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Shafaq News/ Al-Azim district in Diyala confirmed today, Wednesday, the rise in the water level of the strategic Al-Azim River, which originates from the Tigris and separates the governorate from neighboring Salah al-Din, and feeds dozens of agricultural villages between the two governorates.
The head of the dissolved Al-Azim Council, Muhammad Ibrahim Dhaifan, told Shafaq News agency, that the rains and water revenues raised the reservoir of the Al-Azim Dam from 170 to 370 million cubic meters, which contributed to the flow of water to the Al-Azim River and an increase in its levels by 80% compared to previous periods, which restored life to dozens of agricultural villages on Its sides are within the outskirts of Diyala and Salah al-Din.
Two guests emphasized that the Azim River, which was dying due to drought and lack of rain, has restored hope to thousands of farmers and livestock breeders who are threatened with displacement and abandonment of their livelihood professions after the drought worsened in an alarming manner.
Two guests expressed hope for an increase in water revenues and an increase in the level of the Azim River to its normal levels in light of the "promising" data of heavy winter and spring rains during the coming periods.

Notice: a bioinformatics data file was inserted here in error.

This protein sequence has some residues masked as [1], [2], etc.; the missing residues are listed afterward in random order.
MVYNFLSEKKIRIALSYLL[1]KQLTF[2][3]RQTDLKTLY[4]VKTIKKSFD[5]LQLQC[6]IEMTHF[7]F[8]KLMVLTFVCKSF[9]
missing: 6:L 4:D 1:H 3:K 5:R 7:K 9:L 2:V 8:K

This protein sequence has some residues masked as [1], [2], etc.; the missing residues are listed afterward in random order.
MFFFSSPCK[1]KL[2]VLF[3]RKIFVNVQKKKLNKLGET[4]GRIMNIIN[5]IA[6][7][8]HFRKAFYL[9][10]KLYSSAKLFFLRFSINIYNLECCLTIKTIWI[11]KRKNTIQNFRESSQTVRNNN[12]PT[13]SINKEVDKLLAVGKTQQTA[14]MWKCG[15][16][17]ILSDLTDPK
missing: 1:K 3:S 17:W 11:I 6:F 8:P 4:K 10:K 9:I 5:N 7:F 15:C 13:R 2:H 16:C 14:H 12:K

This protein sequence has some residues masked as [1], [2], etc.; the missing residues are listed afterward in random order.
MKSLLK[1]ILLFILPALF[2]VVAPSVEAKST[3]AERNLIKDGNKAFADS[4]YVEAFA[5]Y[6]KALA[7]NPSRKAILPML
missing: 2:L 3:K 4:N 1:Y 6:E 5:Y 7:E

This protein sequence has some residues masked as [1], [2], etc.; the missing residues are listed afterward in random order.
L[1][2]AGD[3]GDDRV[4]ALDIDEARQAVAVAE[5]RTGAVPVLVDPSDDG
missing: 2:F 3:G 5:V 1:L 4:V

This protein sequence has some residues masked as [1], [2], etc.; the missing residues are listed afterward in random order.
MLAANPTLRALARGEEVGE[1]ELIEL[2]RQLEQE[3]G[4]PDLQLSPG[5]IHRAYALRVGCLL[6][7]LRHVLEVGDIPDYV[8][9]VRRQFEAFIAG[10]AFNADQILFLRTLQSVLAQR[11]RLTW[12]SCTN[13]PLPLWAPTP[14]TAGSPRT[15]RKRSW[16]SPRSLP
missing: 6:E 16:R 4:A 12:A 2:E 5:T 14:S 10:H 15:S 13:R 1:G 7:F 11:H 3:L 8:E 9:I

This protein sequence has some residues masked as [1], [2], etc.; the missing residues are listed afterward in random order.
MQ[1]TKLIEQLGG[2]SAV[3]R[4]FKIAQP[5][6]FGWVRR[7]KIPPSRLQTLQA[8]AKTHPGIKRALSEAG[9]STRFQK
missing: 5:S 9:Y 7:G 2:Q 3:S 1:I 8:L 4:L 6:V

Al-Azim district, (60 km north of Baquba), warned during the previous periods of living and security disasters due to the low and fading levels of the Al-Azim River separating Diyala and Salahuddin.
The Azim River is one of the most important tributaries of the Tigris River, and it is the only river that flows inside Iraqi territory. It originates in the province of Sulaymaniyah, specifically from the mountains of Sekrma Dagh, Tasluja, and Qara Dagh, and flows into the Tigris River to the south of the city of Balad.
The Azim River basin is located between the feeding basin of the lower Zab and the Hamrin mountain range, and it has four main tributaries: Khass Gai, Tawook Gai, Tuz Gai, and Zghitoun Gai.
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